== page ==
Editorial note from Janus Literary reader, Myna Chang, who asked Hema to submit her work: I love the way humor can heighten the emotional complexity of a story. A touch of levity, or an unexpected quirk, can capture a reader’s attention and lend more power to those poignant “gut punch” moments. “Between The Nail and The Skin” has an edge of dark humor that immediately connected me with this tired, lonely wife and mother. I’ve long been a fan of Hema’s writing, and I’m excited to share her work.
Okay, fine, you got me. Iwishyouhadn’tgonethroughmyphone, but yes, I chat with strangers on “Words with Friends.” It’s nothing, really. It’s just words, with friends. I know they’re not my friends, but they are friend-ly. What’s wrong with having a simple conversation with someone? It means nothing, like the way I play with my wedding ring when I’m deep in thought. I bring it to the very tip of my finger and when it’s about to fall off–when it’s at the precipice, I push it back on. It’s harmless. In fact it’s actually good. For me, for us! Last Friday, I made “ZING” for 51 points and Dr.Jekyll261 said “You bring so much zing into my life.” The dark clouds cleared and a thousand pink tulips bloomed inside me. After that, I didn’t yell at the kids or complain about having to do the dishes every single fucking day. I even hummed “Hey there Delilah ” while doing the laundry. And date night that evening was–to quote you–the best in ages! Even after you said “Ruby Woo” wasn’t a lipstick shade meant for a middle-aged mom of two (trust me, I feel middle-age every day in my bones.) I laughed at all your jokes. So yeah, I’m doing this for us. Chatting with strangers might just be the boost of Vitamin C our relationship needs right now. These men don’t even know my real name and it’s not like I want to sleep with any of them. We flirt and we tease. That’s about it. Ok that one time I made “TIT” for 10 points–only because I didn’t have better letters–that was the only time things got a little spicy. He and I didn’t even talk about it again. And who knows what Dr.Jekyll261’s deal is? His profile picture is the Kung-Fu Panda! Maybe he’s a teenager looking for some fun, and now I’m the 40-year old creep his mother probably warned him about. But he’s warm, funny and kind–like you used to be. And you’re not wrong, I’ve changed too. I’m not the same person you fell in love with. So maybe Dr.Jekyll261 is simply helping us bring out that earlier, nicer version of our relationship from the very back of the closet. That’s good, right? He’s like nailpolish–only cosmetic–it doesn’t hurt when you remove it.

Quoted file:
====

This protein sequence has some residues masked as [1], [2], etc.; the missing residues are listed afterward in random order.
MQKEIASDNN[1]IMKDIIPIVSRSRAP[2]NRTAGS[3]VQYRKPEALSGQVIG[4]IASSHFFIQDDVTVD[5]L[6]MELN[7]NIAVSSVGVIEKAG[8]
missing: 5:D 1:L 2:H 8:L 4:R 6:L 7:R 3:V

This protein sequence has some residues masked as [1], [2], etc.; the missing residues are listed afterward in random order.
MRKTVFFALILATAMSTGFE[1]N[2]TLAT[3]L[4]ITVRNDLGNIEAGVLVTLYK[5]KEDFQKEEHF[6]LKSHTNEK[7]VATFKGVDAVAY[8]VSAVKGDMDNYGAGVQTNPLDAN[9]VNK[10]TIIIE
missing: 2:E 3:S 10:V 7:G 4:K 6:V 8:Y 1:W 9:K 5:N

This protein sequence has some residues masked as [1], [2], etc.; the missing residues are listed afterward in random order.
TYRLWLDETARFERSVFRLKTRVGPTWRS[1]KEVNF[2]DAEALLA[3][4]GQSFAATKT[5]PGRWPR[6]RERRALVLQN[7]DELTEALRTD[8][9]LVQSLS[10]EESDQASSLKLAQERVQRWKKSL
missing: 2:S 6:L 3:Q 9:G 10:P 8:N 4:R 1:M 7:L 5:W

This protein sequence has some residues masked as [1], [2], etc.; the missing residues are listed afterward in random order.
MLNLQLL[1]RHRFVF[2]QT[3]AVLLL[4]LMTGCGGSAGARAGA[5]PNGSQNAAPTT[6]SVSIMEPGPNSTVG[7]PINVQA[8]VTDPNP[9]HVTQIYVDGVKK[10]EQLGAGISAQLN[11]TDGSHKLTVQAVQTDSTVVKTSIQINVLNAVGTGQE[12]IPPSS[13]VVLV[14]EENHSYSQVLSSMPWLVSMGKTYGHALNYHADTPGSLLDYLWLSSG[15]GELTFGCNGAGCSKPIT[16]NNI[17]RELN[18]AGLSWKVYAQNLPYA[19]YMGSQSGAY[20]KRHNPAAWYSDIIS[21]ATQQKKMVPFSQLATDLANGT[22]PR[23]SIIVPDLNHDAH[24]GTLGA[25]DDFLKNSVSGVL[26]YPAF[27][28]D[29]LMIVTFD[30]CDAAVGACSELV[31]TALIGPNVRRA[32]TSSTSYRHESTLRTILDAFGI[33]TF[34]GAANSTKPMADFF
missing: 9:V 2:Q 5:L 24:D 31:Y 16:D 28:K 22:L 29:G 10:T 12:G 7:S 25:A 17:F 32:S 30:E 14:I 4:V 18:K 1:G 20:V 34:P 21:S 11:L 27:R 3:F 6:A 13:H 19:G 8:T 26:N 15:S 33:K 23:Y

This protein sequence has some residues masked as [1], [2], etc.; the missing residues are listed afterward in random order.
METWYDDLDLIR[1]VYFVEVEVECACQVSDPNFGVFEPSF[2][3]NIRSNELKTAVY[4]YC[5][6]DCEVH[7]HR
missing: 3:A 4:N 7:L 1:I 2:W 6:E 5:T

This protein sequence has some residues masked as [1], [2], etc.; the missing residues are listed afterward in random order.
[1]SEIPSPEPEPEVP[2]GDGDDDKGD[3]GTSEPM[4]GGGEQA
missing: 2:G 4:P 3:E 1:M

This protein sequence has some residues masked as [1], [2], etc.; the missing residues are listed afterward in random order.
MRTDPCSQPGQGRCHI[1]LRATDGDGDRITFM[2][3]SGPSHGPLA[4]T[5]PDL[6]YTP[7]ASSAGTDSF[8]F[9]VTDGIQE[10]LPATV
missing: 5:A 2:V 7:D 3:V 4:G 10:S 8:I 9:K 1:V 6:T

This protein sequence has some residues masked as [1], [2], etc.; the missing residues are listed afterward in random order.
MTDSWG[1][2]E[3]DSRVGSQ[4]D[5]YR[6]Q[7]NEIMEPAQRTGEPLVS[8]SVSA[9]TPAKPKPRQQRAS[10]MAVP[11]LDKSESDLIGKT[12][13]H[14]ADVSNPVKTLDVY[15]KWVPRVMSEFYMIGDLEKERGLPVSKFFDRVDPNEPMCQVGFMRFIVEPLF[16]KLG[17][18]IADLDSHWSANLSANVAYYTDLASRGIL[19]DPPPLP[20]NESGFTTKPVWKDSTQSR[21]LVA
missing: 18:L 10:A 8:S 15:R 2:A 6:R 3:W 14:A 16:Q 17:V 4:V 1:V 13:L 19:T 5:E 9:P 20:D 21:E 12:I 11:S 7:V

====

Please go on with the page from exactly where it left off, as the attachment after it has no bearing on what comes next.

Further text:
The real relationship is between the nail and the skin it grows on–you and me, and at least I’m trying.
Hema Nataraju is a Singapore-based writer and mom of two. Her work has appeared in Wigleaf, Atlas & Alice, Ellipsis Zine, Moria Online, Sunlight Press, and in print anthologies including Bath Flash Fiction 2020, Best Microfiction 2020, and National Flash Fiction Day. She tweets about her writing and parenting adventures as m_ixedbag.